On Thu, Feb 01, 2018 at 11:32:25AM +0100, Lucas Stach wrote:
> Hi Jordan,
> 
> just some drive-by comments:

Drive by comments are the best.

> Am Mittwoch, den 31.01.2018, 11:25 -0700 schrieb Jordan Crouse:
> > Add support for the A6XX family of Adreno GPUs. The biggest addition
> > is the GMU (Graphics Management Unit) which takes over most of the
> > power management of the GPU itself but in a ironic twist of fate
> > needs a goodly amount of management itself. Add support for the
> > A6XX core code, the GMU and the HFI (hardware firmware interface)
> > queue that the CPU uses to communicate with the GMU.
> > 
> > > Signed-off-by: Jordan Crouse <jcro...@codeaurora.org>
> > ---
> [...]
> > +static int a6xx_hfi_queue_read(struct a6xx_hfi_queue *queue, u32 *data,
> > > +         u32 dwords)
> > +{
> > > + struct a6xx_hfi_queue_header *header = queue->header;
> > > + u32 i, hdr, index = header->read_index;
> > +
> > > + if (header->read_index == header->write_index) {
> > > +         header->rx_request = 1;
> > > +         return 0;
> > > + }
> > +
> > > + hdr = queue->data[index];
> > +
> > > + /*
> > > +  * If we are to assume that the GMU firmware is in fact a rational actor
> > > +  * and is programmed to not send us a larger response than we expect
> > > +  * then we can also assume that if the header size is unexpectedly large
> > > +  * that it is due to memory corruption and/or hardware failure. In this
> > > +  * case the only reasonable course of action is to BUG() to help harden
> > > +  * the failure.
> > > +  */
> > +
> > +   BUG_ON(HFI_HEADER_SIZE(hdr) > dwords);
> 
> Don't ever BUG the kernel due to a peripheral acting up, until you are
> really certain that it has corrupted memory it doesn't own, which would
> be written back to persistent storage. That's the only valid
> justification for a BUG.

Acknowledged. In the final version we'll try to zap the hardware and recover
cleanly but I don't have that coded up yet.  Don't worry, I wouldn't let it
merge with a BUG().

> > +
> > > + for (i = 0; i < HFI_HEADER_SIZE(hdr); i++) {
> > > +         data[i] = queue->data[index];
> > > +         index = (index + 1) % header->size;
> > > + }
> > +
> > > + header->read_index = index;
> > > + return HFI_HEADER_SIZE(hdr);
> > +}
> > +
> > +static int a6xx_hfi_queue_write(struct a6xx_gmu *gmu,
> > > + struct a6xx_hfi_queue *queue, u32 *data, u32 dwords)
> > +{
> > > + struct a6xx_hfi_queue_header *header = queue->header;
> > > + u32 i, space, index = header->write_index;
> > +
> > > + spin_lock(&queue->lock);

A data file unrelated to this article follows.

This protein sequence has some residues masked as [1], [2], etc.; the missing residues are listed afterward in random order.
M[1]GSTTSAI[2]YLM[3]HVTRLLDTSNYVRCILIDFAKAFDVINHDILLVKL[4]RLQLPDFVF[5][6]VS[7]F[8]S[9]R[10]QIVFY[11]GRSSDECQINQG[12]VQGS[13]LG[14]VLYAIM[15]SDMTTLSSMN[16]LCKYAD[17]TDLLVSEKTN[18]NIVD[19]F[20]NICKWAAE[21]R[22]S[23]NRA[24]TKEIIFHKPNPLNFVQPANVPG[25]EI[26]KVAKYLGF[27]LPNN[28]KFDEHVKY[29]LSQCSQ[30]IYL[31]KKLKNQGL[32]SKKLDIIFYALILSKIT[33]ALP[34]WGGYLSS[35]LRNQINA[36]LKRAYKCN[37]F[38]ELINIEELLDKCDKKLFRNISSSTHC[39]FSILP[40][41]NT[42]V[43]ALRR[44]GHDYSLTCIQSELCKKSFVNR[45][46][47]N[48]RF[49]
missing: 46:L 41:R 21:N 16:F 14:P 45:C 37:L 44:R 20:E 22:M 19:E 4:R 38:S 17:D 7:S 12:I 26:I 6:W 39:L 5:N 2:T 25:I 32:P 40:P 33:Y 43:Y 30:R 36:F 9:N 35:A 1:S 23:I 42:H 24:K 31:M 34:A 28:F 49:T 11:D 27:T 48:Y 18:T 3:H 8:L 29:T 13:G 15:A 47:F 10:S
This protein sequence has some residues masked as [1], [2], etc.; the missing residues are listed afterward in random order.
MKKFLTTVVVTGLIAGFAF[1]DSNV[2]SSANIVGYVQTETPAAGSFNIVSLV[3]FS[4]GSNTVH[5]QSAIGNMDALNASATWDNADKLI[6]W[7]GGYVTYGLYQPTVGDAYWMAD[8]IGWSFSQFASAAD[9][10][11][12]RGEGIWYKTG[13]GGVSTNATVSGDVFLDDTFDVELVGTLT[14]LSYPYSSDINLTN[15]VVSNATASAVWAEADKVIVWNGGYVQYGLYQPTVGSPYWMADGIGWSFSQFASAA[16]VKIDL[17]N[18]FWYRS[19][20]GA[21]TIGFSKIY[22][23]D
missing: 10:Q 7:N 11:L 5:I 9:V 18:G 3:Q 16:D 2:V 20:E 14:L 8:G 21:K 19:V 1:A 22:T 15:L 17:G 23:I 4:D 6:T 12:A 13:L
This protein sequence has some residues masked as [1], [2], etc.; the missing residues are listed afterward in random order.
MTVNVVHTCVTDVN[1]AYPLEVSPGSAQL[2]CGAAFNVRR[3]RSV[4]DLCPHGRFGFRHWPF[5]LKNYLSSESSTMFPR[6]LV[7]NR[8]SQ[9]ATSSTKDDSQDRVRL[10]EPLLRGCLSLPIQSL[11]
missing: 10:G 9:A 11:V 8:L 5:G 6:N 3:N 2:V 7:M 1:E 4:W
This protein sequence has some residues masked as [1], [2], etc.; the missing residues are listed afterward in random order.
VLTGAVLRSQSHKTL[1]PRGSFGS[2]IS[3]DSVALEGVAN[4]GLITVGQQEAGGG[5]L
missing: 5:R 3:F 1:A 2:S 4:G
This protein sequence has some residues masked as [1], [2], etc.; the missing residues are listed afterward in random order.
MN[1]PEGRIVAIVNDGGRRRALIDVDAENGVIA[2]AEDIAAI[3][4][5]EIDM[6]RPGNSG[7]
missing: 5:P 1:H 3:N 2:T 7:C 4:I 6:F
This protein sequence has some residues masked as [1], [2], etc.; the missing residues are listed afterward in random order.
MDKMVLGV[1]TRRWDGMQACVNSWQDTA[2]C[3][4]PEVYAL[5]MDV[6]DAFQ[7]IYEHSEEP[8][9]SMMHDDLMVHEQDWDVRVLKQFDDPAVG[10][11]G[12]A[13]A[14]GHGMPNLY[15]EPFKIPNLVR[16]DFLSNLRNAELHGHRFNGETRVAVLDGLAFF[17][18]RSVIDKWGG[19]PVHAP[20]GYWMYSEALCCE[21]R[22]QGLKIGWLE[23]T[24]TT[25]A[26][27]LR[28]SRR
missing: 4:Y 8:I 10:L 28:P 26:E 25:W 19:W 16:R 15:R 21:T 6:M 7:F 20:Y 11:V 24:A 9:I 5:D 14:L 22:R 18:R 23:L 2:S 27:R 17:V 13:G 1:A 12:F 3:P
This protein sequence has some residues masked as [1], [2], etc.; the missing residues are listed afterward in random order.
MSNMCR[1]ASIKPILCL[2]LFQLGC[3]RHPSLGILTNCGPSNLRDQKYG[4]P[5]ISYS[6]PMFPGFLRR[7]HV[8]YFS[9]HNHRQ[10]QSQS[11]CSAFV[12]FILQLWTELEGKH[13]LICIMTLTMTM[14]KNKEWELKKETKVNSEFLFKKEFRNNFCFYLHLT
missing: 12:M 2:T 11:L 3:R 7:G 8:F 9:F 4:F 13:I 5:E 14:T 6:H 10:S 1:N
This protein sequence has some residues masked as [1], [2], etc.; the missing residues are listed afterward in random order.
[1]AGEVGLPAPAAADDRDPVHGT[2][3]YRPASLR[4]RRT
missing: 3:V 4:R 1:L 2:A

> > +
> > > + space = CIRC_SPACE(header->write_index, header->read_index,
> > > +         header->size);
> > > + if (space < dwords) {
> > > +         header->dropped++;
> > > +         spin_unlock(&queue->lock);
> > > +         return -ENOSPC;
> > > + }
> > +
> > > + for (i = 0; i < dwords; i++) {
> > > +         queue->data[index] = data[i];
> > > +         index = (index + 1) % header->size;
> > > + }
> > +
> > > + header->write_index = index;
> > > + spin_unlock(&queue->lock);
> > +
> > > + /* Make sure the command is written to the queue */
> > > + wmb();
> 
> The above memory barrier is unnecessary. The gmu_write below is a
> wrapper around writel, which already includes the write barrier.

Thanks.  I got this one and a few others I found too.

> > +   gmu_write(gmu, REG_A6XX_GMU_HOST2GMU_INTR_SET, 0x01);
> > > + return 0;
> > +}
> 
> [...]
> > +static int a6xx_hfi_send_msg(struct a6xx_gmu *gmu, int id,
> > > +         void *data, u32 size, u32 *payload, u32 payload_size)
> > +{
> > > + struct a6xx_hfi_queue *queue = &gmu->queues[HFI_COMMAND_QUEUE];
> > > + struct a6xx_hfi_response resp = { 0 };
> > > + int ret, dwords = size >> 2;
> > > + u32 seqnum;
> > +
> > > + seqnum = atomic_inc_return(&queue->seqnum) % 0xfff;
> > +
> > > + /* First dword of the message is the message header - fill it in */
> > > + *((u32 *) data) = (seqnum << 20) | (HFI_MSG_CMD << 16) |
> > > +         (dwords << 8) | id;
> > +
> > > + init_completion(&resp.complete);
> > > + resp.id = id;
> > > + resp.seqnum = seqnum;
> > +
> > > + spin_lock_bh(&hfi_ack_lock);
> > > + list_add_tail(&resp.node, &hfi_ack_list);
> > > + spin_unlock_bh(&hfi_ack_lock);
> 
> What are you protecting against here by using the _bh spinlock
> variants?

We use a tasklet from the interrupt to process responses. The
commands are entirely serialized right now so this is mostly wasted
cycles but we are planning for a brave future where the commands
may be asynchronous.

> Regards,
> Lucas

Thanks,
Jordan
-- 
The Qualcomm Innovation Center, Inc. is a member of Code Aurora Forum,
a Linux Foundation Collaborative Project
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